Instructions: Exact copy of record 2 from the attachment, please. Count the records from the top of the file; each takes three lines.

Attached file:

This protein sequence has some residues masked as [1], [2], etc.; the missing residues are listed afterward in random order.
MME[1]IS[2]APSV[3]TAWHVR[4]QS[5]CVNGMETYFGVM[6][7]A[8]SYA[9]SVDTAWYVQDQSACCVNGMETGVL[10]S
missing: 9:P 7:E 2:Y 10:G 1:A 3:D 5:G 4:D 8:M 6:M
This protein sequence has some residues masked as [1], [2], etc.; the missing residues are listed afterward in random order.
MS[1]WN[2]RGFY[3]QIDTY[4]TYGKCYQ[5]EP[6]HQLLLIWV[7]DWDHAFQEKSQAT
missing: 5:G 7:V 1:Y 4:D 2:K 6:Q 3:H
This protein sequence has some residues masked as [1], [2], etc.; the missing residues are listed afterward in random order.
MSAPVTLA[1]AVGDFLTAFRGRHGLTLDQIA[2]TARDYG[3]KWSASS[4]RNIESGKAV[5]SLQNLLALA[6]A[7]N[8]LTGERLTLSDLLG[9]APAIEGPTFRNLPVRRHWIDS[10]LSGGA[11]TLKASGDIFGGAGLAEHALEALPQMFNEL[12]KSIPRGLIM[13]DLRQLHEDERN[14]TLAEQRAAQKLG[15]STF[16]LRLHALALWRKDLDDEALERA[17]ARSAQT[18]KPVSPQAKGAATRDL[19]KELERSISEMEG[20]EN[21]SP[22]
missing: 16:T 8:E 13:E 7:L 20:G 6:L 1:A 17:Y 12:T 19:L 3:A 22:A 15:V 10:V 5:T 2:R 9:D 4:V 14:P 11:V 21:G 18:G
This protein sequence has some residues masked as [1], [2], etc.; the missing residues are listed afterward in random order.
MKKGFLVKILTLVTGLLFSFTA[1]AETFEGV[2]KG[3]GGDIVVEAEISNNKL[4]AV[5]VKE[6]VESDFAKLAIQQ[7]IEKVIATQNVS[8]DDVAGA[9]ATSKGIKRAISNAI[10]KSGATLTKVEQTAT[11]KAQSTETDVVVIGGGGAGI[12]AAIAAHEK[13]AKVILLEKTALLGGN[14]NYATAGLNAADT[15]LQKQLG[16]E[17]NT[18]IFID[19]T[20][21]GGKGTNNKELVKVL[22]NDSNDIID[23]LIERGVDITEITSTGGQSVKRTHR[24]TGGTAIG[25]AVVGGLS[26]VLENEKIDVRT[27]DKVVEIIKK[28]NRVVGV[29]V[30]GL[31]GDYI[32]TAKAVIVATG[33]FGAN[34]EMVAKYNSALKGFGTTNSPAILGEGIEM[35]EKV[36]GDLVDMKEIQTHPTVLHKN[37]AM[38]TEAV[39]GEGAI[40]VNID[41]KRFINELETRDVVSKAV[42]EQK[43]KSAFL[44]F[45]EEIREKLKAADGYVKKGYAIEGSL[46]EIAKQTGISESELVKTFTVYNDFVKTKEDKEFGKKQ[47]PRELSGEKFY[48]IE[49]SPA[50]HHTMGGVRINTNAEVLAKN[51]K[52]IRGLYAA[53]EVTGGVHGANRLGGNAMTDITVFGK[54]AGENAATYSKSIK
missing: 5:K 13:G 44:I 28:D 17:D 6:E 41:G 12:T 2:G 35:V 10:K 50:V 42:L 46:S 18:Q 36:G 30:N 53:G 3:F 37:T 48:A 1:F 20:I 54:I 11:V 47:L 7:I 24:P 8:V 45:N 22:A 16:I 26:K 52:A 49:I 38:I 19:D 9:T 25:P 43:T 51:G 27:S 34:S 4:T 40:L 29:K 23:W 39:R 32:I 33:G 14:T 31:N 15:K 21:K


This protein sequence has some residues masked as [1], [2], etc.; the missing residues are listed afterward in random order.
MS[1]WN[2]RGFY[3]QIDTY[4]TYGKCYQ[5]EP[6]HQLLLIWV[7]DWDHAFQEKSQAT
missing: 5:G 7:V 1:Y 4:D 2:K 6:Q 3:H